The accounting information system records transactions and summarizes the results. The goal of accounting is to issue financial statements. The accounting system records transactions and prepares financial statements.
- Chapter 3: Accounting Information System
- Debits and Credits
- The Accounting Cycle
- Record transactions in the journal
- Post from the journals to the ledger
- Prepare an unadjusted trial balance
- Record adjusting journal entries and post to the ledger
- Prepare an adjusted trial balance
- Prepare financial statements
- Record closing journal entries and post to the ledger
- Prepare the post-closing trial balance
- Prepare reversing entries and post to the ledger
- Accounting Information System Tutorial
- Make Adjusting Entries Tutorial
- Preparing Financial Statements Tutorial
- Intermediate Accounting Study Guide
Chapter 3: Accounting Information System
This is Intermediate Accounting Chapter 3. For more Intermediate Accounting topics, see Intermediate Accounting Study Guide.
Debits and Credits
Double-entry accounting is the process used to record transactions. The debit side of any account is the left side; the right side is the credit side.
Debit and Credit Rules for Accounts
Here are the debit and credit rules for the balance sheet accounts. Assets increase with debits. Liabilities and equity increase with credits.
Here are the debit and credit rules for the income statement accounts and dividends. Revenues increase with credits. Expenses and dividends increase with debits.
Remember DEALER for Debits and Credits
The accounts can be remembered with the word DEALER. DEA accounts take debits to increase and LER accounts take credits to increase.
For more on debits and credits, see Debits and Credits Explained: A Helpful Illustrated Guide
In a double-entry system, for every debit, there must be a credit. This leads us to the basic accounting equation: Assets = Liabilities + Stockholders’ Equity.
The Accounting Cycle
The accounting cycle has 9 steps:
- record transactions in the journal
- post from the journal to the ledger
- prepare an unadjusted trial balance
- record adjusting journal entries and post to the ledger
- prepare and adjusted trial balance
- prepare financial statements
- record closing entries and post to the ledger
- prepare the post-closing trial balance
- prepare the reversing entries and post to the ledger (optional)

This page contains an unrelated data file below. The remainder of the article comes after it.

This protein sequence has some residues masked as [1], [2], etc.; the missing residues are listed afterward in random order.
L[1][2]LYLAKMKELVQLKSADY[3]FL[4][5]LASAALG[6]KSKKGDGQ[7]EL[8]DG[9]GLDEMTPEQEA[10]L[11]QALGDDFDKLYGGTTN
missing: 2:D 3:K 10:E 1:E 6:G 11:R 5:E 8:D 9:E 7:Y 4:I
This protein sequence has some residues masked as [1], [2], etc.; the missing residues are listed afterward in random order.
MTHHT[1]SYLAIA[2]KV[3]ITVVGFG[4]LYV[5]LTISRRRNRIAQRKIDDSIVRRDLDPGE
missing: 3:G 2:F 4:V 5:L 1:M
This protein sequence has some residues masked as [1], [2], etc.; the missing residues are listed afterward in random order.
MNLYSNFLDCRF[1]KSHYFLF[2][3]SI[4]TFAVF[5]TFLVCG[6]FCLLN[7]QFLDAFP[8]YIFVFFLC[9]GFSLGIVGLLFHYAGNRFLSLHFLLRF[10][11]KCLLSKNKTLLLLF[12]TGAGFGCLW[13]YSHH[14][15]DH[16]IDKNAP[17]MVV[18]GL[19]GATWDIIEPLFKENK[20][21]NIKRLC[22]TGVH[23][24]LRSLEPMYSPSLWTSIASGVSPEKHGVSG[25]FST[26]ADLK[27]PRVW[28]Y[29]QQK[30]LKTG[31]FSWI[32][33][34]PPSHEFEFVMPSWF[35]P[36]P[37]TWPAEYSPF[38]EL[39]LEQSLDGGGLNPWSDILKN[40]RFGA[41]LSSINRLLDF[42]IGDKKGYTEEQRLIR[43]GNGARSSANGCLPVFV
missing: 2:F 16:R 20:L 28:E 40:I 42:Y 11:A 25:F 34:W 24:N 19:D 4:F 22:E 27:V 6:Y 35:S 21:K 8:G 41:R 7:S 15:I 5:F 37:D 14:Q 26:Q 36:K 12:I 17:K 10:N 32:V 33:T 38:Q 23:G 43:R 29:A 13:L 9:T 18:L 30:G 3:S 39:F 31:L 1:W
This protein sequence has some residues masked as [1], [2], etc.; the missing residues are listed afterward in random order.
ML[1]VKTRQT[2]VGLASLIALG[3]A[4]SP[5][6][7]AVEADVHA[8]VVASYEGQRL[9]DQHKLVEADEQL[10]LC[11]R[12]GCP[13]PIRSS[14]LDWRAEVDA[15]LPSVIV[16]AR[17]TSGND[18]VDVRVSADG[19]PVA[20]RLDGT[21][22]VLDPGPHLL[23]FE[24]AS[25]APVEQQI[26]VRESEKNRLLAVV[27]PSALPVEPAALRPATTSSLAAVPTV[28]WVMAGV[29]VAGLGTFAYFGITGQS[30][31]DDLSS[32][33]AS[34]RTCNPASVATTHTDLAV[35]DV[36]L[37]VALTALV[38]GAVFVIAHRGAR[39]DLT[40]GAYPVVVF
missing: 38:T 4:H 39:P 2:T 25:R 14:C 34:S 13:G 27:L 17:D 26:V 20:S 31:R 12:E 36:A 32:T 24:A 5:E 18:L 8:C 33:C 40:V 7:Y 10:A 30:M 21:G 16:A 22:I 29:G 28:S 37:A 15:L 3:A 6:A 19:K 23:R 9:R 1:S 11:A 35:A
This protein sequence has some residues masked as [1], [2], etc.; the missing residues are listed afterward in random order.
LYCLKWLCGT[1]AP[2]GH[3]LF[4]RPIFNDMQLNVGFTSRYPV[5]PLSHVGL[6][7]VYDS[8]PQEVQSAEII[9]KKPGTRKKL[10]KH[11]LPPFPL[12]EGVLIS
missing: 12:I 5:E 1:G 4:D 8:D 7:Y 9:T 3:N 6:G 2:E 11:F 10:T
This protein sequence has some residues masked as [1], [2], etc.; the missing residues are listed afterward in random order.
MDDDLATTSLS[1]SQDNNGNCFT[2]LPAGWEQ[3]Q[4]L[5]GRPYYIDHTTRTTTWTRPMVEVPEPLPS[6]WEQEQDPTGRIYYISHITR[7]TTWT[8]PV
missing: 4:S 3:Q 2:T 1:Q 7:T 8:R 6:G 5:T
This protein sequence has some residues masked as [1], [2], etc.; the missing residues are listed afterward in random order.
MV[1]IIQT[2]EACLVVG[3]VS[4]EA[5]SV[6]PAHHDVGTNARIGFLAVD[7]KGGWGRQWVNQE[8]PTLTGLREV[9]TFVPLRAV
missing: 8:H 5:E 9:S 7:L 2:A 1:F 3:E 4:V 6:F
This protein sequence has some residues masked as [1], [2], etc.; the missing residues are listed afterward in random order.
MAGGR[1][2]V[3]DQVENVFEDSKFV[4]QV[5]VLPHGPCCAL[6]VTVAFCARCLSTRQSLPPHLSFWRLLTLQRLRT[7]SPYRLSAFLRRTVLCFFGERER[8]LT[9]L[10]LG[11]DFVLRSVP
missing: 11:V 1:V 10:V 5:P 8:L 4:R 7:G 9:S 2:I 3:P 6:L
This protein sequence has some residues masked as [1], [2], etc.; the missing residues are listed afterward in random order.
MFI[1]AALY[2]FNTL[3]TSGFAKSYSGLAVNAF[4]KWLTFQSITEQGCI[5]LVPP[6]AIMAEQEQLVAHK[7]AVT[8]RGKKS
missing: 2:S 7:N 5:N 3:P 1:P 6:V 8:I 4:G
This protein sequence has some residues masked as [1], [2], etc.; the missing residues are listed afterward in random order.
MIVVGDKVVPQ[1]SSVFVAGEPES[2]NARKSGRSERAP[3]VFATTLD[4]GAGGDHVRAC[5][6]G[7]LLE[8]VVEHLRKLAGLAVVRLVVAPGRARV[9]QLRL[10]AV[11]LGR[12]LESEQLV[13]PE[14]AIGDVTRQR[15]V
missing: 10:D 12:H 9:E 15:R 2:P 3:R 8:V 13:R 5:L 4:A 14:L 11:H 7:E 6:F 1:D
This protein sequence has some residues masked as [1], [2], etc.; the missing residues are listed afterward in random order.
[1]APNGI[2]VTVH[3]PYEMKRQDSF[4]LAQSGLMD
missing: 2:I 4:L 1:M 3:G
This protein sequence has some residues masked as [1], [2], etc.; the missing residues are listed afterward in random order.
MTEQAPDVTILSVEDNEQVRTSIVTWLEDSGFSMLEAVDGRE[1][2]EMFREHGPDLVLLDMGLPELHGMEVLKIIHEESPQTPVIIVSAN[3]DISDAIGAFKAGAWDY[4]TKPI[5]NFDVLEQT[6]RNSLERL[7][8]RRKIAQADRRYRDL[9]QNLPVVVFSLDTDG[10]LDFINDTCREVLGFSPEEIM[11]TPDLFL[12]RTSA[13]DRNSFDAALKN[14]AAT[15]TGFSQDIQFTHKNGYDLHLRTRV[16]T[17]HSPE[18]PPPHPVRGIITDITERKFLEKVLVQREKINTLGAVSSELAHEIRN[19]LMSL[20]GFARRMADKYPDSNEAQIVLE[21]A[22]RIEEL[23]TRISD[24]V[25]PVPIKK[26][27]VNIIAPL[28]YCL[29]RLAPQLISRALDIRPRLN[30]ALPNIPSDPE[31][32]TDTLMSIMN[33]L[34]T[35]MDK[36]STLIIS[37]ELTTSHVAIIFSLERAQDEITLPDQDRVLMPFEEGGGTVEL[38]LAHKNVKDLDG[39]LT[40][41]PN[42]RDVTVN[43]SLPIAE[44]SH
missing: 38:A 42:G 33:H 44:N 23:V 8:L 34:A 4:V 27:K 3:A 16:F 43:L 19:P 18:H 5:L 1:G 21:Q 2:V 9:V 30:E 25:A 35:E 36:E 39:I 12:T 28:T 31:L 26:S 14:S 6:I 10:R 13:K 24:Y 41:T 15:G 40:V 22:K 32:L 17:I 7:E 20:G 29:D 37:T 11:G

Record transactions in the journal
Transactions are recorded in a journal, the book of original entry.
Post from the journals to the ledger
Transactions are posted from the journal to the general ledger. This updates the account balances.
Prepare an unadjusted trial balance
A trial balance is a list of accounts and their balances at a given time.
Record adjusting journal entries and post to the ledger
Adjusting entries are entries made at the end of the period to update accounts on an accrual accounting basis so that correct financial statements can be prepared
Prepare an adjusted trial balance
An adjusted trial balance is prepared after adjusting entries.
Prepare financial statements
The financial statements are prepared from the adjusted trial balance. The financial statements are:
- income statement
- balance sheet
- cash flow statement
Record closing journal entries and post to the ledger
The revenue and expense (nominal) accounts should be closed in preparation for the next period. All nominal accounts are reduced to zero by closing them through the Income Summary account. The net income or net loss for the period is transferred to equity.
Prepare the post-closing trial balance
The post-closing trial balance will only have assets, liabilities, and equity after the revenues and expenses are closed.
Prepare reversing entries and post to the ledger
Reversing entries are an optional step in the accounting cycle.
Accounting Information System Tutorial
Make Adjusting Entries Tutorial
Preparing Financial Statements Tutorial
Intermediate Accounting Study Guide
For all the Intermediate Accounting topics, see Intermediate Accounting Study Guide.
- Financial Accounting Standards
- Conceptual Framework for Financial Reporting
- Accounting Information System
- Income Statement
- Balance Sheet
- Accounting and the Time Value of Money
- Cash and Receivables
- Inventories: Cost Basis
- Inventories: Additional Valuation Issues
- Property, Plant, and Equipment
- Depreciation, Impairment, and Depletion
- Intangible Assets
- Current Assets and Contingencies
- Long-Term Liabilities
- Stockholders’ Equity
- Dilutive Securities and Earnings Per Share
- Revenue Recognition
- Accounting for Income Taxes
- Accounting for Pensions
- Accounting for Leases
- Accounting Changes and Error Analysis
- Statement of Cash Flows
- Full Disclosure in Financial Reporting
The U.S. median net worth is $258,531 for 70-74 year olds and $272,976 for 75-79 year olds. The median net worth for individuals over 80 is $235,193.
The U.S. median net worth is $228,833 for 60-64 year olds and $271,805 for 65-69 year olds. So, the median net worth by age 70 is over $272,000.